The favorite story-teller for the FBI in the Boston area has come up with another yarn to show our FBI special agents and their DOJ associates in action. She has a direct connection to the Boston FBI and DOJ who feed her stories in exchange for covering-up their nonsense or doing their duty work. She’s the one who received from the Boston prosecutor’s secret grand jury testimony and published it for the purpose of undermining a person who the prosecutors had a particular animus toward. It helped to hurt that guy but it also sent a message out that anyone who testifies before a grand jury in Boston can have his or her “secret” testimony leaked and nothing will be done about it.
She is now spinning for the FBI its investigative work in tracking down the art work stolen from the Gardner Museum trying to turn a sow’s ear into a silk purse. The interesting thing about it is that it shows the FBI and the DOJ to be little more than a bunch of bunglers who for lack of any information as to the whereabouts of the art work have fallen for a scam by some petty gangster.
What the FBI has come up with is what I call “a suspect of convenience.” I came up with that term after working with some cops who would focus on one person for lack of a better suspect and twist and turn every piece of information to fit the suspect. That’s the reason we’ve had so many people who were innocent sent to prison; lacking the real criminal they grab someone else and try to squeeze him into the real criminal’s suit.
The FBI’s “suspect of convenience” is this 79-year-old hoodlum Robert Gentile who lives in Connecticut. The FBI believes he knows where the art work stolen from the Gardner Museum in 1990 is hidden. Why does it believe it? The main reason is it has no other leads. The subsidiary reason is, according to the article, “The FBI began focusing on Gentile in 2009 when the wife of another person of interest, Robert Guarente, told agents that her late husband gave several of the stolen paintings to Gentile before he died in 2004.”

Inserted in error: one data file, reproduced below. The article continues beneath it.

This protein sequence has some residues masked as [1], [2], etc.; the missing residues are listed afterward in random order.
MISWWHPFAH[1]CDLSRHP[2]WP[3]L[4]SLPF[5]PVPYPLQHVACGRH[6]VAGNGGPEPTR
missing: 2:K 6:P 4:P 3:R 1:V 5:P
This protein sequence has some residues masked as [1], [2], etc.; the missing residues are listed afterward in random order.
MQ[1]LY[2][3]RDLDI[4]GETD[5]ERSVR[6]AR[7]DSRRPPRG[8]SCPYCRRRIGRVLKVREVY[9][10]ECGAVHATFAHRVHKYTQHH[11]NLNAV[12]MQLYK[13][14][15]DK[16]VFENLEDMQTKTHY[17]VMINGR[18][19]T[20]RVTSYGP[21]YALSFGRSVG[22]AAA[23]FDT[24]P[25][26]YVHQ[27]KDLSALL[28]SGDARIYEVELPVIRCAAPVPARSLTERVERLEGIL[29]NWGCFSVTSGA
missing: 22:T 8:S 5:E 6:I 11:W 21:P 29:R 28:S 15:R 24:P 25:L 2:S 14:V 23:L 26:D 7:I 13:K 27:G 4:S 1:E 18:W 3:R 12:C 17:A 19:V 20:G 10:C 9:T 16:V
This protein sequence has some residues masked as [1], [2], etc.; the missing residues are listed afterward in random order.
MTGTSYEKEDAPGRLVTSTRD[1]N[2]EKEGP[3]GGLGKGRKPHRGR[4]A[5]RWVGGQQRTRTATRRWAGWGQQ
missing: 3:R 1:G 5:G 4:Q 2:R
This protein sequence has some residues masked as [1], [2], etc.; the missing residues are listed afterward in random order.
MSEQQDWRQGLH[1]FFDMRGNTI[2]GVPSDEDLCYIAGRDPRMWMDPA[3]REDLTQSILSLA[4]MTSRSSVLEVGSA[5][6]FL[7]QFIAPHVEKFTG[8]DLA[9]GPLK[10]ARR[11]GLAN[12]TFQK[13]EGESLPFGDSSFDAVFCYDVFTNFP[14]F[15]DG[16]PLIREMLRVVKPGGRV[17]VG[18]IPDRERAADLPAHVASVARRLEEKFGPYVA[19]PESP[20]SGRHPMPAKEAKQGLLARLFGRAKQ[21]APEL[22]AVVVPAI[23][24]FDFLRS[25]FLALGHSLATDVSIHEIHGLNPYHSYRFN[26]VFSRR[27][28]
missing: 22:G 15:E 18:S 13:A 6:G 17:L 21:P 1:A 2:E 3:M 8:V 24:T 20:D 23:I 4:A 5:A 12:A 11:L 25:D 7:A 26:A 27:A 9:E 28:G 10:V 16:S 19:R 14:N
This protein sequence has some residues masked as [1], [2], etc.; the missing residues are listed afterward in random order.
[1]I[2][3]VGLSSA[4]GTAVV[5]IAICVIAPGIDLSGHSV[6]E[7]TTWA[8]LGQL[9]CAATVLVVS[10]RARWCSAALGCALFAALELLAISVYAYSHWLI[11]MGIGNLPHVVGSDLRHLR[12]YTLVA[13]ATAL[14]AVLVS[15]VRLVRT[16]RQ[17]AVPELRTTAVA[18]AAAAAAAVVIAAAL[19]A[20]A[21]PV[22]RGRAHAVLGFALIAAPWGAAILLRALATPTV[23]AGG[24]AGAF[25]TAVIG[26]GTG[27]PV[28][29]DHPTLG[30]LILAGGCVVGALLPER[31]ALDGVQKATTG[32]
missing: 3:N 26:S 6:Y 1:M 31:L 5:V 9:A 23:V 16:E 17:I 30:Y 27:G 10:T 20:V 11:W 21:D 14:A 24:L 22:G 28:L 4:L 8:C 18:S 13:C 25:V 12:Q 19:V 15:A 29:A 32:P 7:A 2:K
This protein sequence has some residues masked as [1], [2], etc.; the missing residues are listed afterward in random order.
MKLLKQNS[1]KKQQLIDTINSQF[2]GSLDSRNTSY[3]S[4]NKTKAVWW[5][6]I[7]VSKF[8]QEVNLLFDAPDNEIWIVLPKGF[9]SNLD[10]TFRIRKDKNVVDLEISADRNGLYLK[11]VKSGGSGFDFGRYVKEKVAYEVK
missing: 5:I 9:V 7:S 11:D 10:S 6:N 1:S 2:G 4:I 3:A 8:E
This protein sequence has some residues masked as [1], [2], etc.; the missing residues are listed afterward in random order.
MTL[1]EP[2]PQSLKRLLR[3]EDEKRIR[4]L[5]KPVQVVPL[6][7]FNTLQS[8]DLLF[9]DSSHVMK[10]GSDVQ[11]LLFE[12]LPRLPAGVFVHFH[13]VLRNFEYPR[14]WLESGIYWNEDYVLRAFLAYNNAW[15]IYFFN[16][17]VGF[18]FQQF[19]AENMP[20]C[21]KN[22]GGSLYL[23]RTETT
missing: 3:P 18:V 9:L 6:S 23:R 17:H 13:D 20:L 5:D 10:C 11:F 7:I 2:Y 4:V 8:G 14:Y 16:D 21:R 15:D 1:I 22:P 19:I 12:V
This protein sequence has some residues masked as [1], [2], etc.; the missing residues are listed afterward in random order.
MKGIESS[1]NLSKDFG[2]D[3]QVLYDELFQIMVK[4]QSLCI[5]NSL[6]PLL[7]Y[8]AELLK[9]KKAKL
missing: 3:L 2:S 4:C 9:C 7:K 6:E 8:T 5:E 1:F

Actually, an earlier article in the same paper contradicts that statement. Three years ago that paper reported that the wife said she saw her husband pass one painting to Gentile. She also said she first saw the painting in the early 1990s and “her recollection of the painting did not match any of the paintings and sketches authorities showed her [from the Gardner heist.]”
The FBI finds out in 2009 that prior to 2004 a painting without any known connection with the Gardner art heist was given to Robert Gentile. After it learned that, it began squeezing him to get him to tell it where it is. Gentile, who is a life-long criminal, says he has no idea since he had nothing to do with it. He has said if he did he’d give them up for the reward. He is so hard up for money that an FBI informant was able to set him up to have him sell him a loaded .38 caliber Cobra pistol for $1,000.
Why the FBI believes he is sitting on paintings for which he could collect a five million dollar reward “no questions asked” is baffling? No reporter seems interested in prying for the answer. Had he had access to those paintings wouldn’t you think he’d have gone for the reward?
Add to this the FBI sends in an undercover agent. Gentile offers to sell the agent two of the paintings for $500,000 each. Why sell them for one million instead of collecting five million? Gentile is reported to have said: “he feared he would remain a law enforcement target and never get the money . . . .“ That in itself makes no sense. He has been a target since 2009. He could always make arrangements through a lawyer to ensure he got the money.
So what is going on? If the reporter asked a couple of the right questions rather than just being an FBI stenographer we might have found out. First, how did the one picture the woman saw that had no connection to Gardner become several of the stolen paintings that were connected. Next, if Gentile offered to sell the paintings for $500,000 what happened to the deal? You don’t leave something like that up in the air.
Next, the FBI has been hot after Gentile since 2009 including searching his home and the grounds around it and I assume doing electronic surveillance, shouldn’t it be asked if it has any other information linking him to the crime aside from a failed polygraph test?
That’s the trouble with reporters being in bed with their sources. They miss or are afraid to ask the real questions.